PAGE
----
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Red Onions
vegetables

History & Description:

Red onions originated in Asia. They were regarded as the “poor man’s fare” and were eaten raw with chunks of bread. Not only were onions used as currency to pay the workers who built the pyramids, onions were also placed in tombs of kings, such as Tutankhamen. It was believed that the kings would carry these gifts with them to the afterlife. Onions are members of the Lily family along with asparagus, tulips and the yucca plant. Onions are a staple in kitchens around the world. Almost every cuisine you can think of uses onions in their cooking.

Nutrition Highlights:

Just a half-cup of onions contains only 28 calories and loads of nutritional benefits. When cooking with onions, get ready to shed some tears. It turns out that the watering eyes caused by raw onions is a good thing since that kind of weeping actually releases the toxins in the body. For natural relief from burns, slice a piece of onion and place on the burnt skin. Red onions are a good source of chromium which is a mineral that helps with glucose tolerance. Clinical studies of diabetics have shown that chromium can decrease fasting blood glucose levels, improve glucose tolerance, lower insulin levels, and decrease total cholesterol and triglyceride levels, while increasing good HDL-cholesterol levels.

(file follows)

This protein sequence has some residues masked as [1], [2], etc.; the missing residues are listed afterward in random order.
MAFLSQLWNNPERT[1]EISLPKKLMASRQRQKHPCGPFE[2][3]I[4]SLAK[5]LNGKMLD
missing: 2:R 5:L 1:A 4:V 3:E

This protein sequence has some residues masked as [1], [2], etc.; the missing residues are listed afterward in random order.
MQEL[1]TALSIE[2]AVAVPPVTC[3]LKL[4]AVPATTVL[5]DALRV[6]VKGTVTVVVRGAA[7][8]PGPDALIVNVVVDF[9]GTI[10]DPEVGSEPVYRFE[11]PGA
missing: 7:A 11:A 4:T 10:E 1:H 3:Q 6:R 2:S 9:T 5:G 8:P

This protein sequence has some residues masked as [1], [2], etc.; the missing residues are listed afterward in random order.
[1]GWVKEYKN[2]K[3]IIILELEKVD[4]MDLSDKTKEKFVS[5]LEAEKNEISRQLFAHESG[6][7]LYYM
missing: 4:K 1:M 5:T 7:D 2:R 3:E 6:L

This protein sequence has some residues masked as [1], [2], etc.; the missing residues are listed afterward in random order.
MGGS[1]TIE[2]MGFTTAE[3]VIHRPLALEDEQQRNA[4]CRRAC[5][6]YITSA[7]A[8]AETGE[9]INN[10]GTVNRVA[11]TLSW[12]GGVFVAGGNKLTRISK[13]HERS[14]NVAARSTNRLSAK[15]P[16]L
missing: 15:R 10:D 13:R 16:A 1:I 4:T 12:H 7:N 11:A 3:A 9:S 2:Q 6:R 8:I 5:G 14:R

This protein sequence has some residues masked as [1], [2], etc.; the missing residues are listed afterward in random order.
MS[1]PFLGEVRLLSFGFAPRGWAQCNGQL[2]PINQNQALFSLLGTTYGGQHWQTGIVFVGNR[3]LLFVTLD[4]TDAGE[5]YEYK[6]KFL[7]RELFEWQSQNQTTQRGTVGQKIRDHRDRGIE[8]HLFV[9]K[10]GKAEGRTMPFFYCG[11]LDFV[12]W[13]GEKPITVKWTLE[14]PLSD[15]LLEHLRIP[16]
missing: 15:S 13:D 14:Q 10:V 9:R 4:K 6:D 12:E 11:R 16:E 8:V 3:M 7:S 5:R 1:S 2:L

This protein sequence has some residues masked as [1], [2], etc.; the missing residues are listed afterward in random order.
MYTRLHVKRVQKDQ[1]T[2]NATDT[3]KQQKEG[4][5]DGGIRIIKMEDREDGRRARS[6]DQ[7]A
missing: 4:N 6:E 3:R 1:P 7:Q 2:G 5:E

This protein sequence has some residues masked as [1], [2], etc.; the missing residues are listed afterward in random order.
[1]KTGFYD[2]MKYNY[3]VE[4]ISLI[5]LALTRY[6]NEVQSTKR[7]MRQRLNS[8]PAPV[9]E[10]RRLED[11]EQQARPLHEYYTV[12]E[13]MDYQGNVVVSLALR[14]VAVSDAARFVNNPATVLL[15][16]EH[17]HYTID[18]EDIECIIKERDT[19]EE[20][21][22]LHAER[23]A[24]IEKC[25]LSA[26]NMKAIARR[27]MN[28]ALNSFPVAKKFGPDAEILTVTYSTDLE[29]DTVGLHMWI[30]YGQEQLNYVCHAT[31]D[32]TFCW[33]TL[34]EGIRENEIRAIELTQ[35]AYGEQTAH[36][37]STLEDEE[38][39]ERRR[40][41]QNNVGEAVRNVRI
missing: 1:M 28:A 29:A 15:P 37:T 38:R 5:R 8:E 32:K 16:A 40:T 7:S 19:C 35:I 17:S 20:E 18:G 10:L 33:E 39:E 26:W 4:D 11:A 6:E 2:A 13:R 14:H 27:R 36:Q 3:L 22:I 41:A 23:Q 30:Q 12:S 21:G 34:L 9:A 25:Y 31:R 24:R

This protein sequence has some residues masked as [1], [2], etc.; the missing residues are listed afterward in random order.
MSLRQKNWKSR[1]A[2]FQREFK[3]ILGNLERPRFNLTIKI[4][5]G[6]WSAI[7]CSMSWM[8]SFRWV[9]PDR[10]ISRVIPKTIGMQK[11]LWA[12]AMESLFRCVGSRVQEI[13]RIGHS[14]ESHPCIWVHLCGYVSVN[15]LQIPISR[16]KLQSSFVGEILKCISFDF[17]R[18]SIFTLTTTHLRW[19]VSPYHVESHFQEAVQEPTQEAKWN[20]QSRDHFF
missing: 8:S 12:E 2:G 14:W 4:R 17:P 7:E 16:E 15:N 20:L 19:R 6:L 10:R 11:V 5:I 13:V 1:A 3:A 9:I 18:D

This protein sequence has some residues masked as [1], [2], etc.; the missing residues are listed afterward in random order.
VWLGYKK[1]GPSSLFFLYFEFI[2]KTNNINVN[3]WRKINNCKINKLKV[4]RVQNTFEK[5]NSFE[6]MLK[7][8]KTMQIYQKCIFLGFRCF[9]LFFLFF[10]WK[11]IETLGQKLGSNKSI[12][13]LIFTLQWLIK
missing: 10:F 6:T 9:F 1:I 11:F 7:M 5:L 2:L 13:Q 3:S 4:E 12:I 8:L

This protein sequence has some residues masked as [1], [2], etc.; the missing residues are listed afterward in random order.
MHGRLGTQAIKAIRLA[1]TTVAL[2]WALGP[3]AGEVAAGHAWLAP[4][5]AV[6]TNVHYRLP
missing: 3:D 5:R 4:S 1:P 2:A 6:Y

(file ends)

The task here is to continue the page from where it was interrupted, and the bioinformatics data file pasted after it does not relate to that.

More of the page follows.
Choosing & Storing:

Red onions should be firm and heavy. Avoid onions with brown, soft, or translucent spots, or those that have begun to sprout. Red onions can be stored loose, in a paper or mesh bag, in a dark, cool, dry location for up to two weeks.

Tips for Preparing Red Onions:

Red onions are versatile and can be used in a variety of dishes. Red onions are delicious baked, braised, boiled and grilled. They can be added thinly sliced to salads, and can be placed on sandwiches. Red onions can accompany various meat dishes or added to stir-fries. To peel red onions, first score in several places, from one end to the other. Remember to peel away the outer layer of flesh. To prevent “onion tears”, peel while holding the onion under cold running water; or briefly parboil, drain and peel. Onions are best chopped by hand (food processors easily reduce them to mush). Cut in half, place flat side down, hold at root end and make a series of parallel cuts. Turn 90 degrees to make several close cross cuts to produce finely chopped onion.

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